Russia-India Trade Prospects in 2023 & The Emergence Of The Ruble and Rupee In Asian Trade Flows

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At the end of 2022, Russia and India agreed to switch to trade settlements in their national currencies. Over the past year, trade turnover between Moscow and New Delhi has grown significantly and both intend to increase these volumes during 2023. Meanwhile, Russian exports to India significantly exceed Indian imports from this country, when the Indian Rupee has significantly dipped against the US Dollar and the Russian Ruble. We look at how such variations can be overcome, setting in motion mechanisms for additional mutual settlement schemes with countries whose currencies may not be as strong as the Ruble, and look at the 2023 prospects for Russia-India bilateral trade.

In mid-November last year, India announced plans to double the volume of trade with Russia, noting that the transition to settlements in national currencies would only be an additional incentive for this. In late autumn, the Indian authorities allowed the use of Rupees in international trade settlements.

Special ‘Vostro’ accounts are already being opened in Russian banks, in addition, financial institutions from Russia have been allowed to open accounts in Indian banks in Rupees. For Moscow, this is important, given that Russian assets in Dollars and Euros around the world have been seized, and any currency of “unfriendly countries” in Russian accounts can be blocked. However, there are risks: over the past few years, the Rupee has lost over 25% against the Russian Ruble and 10% against the US Dollar.

According to Reuters, from January to August 2022, the trade turnover between Russia and India increased by 130%, reaching US$17 billion. In the same period last year, this figure was US$3.2 billion. The reason for such a sharp increase was the supply of Russian oil to India at deep discounts. New Delhi quadrupled its purchases of oil from Russia. Moscow ousted Riyadh and Baghdad, becoming the largest exporter of this energy resource to India (22% of total imports, or 4.03 million tons).

Overall, Russia has risen from 25th to 7th place in the list of the largest trading partners for India. At the same time, the export of Indian goods to Russia decreased from US$1.31 billion to US$992.7 million. In addition, Russia asked India for help with the supply of several hundred goods that the country cannot buy because of the sanctions imposed against it. The Indian Foreign Minister, Subrahmanyam Jaishankar said that New Delhi is ready to start deliveries of spare parts needed for Russian trains, cars and planes.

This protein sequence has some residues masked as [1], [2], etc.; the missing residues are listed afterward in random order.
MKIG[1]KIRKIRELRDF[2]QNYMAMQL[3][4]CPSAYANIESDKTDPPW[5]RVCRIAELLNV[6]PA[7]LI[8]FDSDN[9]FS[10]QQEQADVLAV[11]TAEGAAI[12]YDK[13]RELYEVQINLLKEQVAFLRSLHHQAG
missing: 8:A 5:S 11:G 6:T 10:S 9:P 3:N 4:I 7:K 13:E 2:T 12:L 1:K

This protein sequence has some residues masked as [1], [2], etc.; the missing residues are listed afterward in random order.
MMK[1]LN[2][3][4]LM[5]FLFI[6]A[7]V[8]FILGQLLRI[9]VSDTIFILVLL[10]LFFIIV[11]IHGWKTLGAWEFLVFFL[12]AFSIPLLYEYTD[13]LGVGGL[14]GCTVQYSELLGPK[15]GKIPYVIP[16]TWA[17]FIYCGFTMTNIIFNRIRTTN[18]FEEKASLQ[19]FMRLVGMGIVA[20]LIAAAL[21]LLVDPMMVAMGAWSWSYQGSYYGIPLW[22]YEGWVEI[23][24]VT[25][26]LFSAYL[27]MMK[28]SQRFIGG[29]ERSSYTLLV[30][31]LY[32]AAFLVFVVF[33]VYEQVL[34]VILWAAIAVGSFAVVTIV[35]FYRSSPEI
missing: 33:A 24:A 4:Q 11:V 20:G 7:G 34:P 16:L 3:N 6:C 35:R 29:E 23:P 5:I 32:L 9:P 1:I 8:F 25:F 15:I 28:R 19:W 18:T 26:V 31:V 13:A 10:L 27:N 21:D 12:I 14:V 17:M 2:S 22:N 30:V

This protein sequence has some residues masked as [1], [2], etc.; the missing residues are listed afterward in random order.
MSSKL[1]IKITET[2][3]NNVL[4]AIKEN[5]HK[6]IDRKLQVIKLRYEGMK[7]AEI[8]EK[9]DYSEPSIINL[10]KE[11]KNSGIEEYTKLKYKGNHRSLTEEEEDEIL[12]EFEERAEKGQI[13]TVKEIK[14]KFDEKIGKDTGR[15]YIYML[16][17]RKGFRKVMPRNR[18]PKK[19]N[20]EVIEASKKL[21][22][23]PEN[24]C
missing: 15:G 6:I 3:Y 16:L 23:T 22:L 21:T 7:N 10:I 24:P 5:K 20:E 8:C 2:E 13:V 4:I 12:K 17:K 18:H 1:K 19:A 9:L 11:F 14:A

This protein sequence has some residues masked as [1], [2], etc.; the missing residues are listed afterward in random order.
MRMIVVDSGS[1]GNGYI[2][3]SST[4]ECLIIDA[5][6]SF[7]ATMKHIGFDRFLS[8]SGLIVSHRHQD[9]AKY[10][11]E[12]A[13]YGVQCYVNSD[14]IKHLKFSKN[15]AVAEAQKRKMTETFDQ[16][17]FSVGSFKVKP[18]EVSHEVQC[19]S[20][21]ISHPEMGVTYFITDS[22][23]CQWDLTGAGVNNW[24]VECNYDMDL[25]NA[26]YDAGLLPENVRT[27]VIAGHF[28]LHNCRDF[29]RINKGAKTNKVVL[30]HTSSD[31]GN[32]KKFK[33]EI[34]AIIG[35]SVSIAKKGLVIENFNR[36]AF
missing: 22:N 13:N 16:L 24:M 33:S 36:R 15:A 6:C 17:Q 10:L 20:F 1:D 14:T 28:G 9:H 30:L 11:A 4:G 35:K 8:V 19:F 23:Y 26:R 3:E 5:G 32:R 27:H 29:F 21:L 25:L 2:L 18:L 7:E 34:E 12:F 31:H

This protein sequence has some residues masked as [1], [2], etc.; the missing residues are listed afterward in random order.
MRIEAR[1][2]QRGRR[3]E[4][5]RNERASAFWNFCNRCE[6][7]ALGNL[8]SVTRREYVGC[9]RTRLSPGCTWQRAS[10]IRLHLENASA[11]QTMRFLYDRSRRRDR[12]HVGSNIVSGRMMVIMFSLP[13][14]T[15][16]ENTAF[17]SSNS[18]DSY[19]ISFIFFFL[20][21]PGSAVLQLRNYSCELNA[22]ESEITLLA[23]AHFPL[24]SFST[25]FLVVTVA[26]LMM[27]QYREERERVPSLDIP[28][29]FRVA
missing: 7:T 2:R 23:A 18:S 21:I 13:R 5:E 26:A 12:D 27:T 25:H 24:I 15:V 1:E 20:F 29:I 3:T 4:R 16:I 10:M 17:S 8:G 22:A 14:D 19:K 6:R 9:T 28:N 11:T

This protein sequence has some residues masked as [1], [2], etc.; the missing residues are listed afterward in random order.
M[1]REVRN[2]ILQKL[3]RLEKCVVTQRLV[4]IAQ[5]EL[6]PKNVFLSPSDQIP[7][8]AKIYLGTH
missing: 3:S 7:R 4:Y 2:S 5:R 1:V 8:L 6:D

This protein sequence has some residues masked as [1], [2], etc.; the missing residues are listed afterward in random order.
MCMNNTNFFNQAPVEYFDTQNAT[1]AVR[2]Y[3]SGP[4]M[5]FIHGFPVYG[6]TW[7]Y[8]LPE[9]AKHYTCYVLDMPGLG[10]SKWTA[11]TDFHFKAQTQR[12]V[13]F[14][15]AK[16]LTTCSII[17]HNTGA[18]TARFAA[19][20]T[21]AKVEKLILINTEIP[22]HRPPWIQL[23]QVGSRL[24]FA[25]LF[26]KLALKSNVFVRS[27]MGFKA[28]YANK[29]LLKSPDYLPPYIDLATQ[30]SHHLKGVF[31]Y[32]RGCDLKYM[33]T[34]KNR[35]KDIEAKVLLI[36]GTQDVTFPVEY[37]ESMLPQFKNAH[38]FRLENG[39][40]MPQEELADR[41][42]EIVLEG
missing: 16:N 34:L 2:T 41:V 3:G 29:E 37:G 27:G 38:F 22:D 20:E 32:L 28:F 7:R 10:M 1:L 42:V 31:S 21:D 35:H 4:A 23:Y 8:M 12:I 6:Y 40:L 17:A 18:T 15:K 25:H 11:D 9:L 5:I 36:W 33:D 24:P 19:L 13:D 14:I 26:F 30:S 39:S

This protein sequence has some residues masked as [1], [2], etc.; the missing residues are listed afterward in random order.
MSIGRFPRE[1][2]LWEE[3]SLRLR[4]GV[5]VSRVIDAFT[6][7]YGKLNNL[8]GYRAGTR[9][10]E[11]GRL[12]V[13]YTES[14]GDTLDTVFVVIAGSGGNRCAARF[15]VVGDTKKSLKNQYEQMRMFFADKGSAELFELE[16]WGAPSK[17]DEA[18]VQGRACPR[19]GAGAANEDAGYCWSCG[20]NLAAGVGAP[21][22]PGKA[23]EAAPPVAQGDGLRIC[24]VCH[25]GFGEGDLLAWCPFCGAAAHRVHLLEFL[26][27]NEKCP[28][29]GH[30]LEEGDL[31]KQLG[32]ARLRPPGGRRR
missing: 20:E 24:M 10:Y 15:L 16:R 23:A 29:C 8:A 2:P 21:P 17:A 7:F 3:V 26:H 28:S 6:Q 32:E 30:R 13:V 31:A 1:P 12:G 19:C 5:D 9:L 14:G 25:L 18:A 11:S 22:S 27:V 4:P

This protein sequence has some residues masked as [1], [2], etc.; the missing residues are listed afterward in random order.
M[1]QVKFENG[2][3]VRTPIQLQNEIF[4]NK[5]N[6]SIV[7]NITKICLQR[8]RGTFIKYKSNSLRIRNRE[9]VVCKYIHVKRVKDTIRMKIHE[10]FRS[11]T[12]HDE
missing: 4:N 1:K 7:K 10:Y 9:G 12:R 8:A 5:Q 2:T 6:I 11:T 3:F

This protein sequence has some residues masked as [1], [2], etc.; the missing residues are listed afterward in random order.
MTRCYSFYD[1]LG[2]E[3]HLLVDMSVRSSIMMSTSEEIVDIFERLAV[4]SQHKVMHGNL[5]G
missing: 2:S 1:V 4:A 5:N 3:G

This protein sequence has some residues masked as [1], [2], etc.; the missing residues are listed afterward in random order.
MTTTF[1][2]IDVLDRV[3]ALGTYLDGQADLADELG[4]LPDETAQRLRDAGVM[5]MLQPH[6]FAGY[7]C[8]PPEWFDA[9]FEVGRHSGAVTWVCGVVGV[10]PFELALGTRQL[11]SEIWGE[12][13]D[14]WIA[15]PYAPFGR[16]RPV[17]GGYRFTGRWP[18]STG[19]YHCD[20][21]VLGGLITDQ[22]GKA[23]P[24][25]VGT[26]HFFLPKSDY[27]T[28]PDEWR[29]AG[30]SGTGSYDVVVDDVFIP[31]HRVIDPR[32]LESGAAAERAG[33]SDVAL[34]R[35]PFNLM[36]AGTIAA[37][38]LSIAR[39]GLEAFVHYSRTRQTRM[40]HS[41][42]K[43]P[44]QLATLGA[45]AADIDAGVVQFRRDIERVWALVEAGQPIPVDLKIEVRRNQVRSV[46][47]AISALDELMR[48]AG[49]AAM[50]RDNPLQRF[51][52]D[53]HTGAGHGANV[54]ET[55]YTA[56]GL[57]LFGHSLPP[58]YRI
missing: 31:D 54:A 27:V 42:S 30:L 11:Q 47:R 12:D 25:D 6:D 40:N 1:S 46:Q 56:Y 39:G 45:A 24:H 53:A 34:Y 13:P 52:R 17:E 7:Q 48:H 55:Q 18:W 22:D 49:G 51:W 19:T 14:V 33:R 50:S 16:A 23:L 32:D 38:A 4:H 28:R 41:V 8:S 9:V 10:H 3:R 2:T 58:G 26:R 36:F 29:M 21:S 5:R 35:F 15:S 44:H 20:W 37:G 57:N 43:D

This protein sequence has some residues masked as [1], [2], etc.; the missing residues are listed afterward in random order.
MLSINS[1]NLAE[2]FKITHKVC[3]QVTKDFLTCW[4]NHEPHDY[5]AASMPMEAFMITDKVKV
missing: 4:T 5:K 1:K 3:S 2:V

At a recent meeting with his Russian counterpart Sergei Lavrov, Jaishankar said that the countries plan to soon bring trade to US$30 billion, a goal set by Indian Prime Minister Narendra Modi and Russian President Vladimir Putin.

The parties also discussed cooperation in the field of nuclear energy and space, as well as the possibilities of military-technical cooperation. In early November, the head of the Kalashnikov concern, Alan Lushnikov, said that the plant for the production of AK-203 assault rifles in India had already begun to produce products.

India meanwhile has resisted pressure from the West and has not joined anti-Russian sanctions. Moscow, in turn, is prepared to establish improved trade and energy deals with states that did not support the introduction of restrictive measures against it. For Russia, this is a step to overcome the sanctions pressure on the economy.

Balancing Trade To Help With Ruble-Rupee Disparity

In September 2022, India overtook the UK in terms of GDP and became the fifth economy in the world as from Q1 that year. The country currently provides 3.5% of global GDP and contributes to global economic growth close to that of the US and China. New Delhi has overtaken Washington and Beijing in the speed of economic recovery, but at the same time concedes to them due to the sheer scale of their manufacturing output. However, India now noticeably outperforms all other countries in the world’s top 10 largest economies, including Brazil, Germany and Japan.

The volumes of the products that India supplies to Russia can be expected to increase. These include chemicals (46% in the import structure), machinery and vehicles (30%), food and agricultural raw materials (16%), metals (8%), textiles and footwear (7%), precious metals and stones (2 %). It is likely that sooner or later it will be possible to balance the trade turnover, as India is acquiring increasing Russian raw materials, buying them at discounted prices. Obtaining a better balance in trade turnover will make the ability to trade in Rubles and Rupees increasingly attractive as a means for Russia to reduce its current overbalance of acquiring Rupees when set against the Ruble volumes.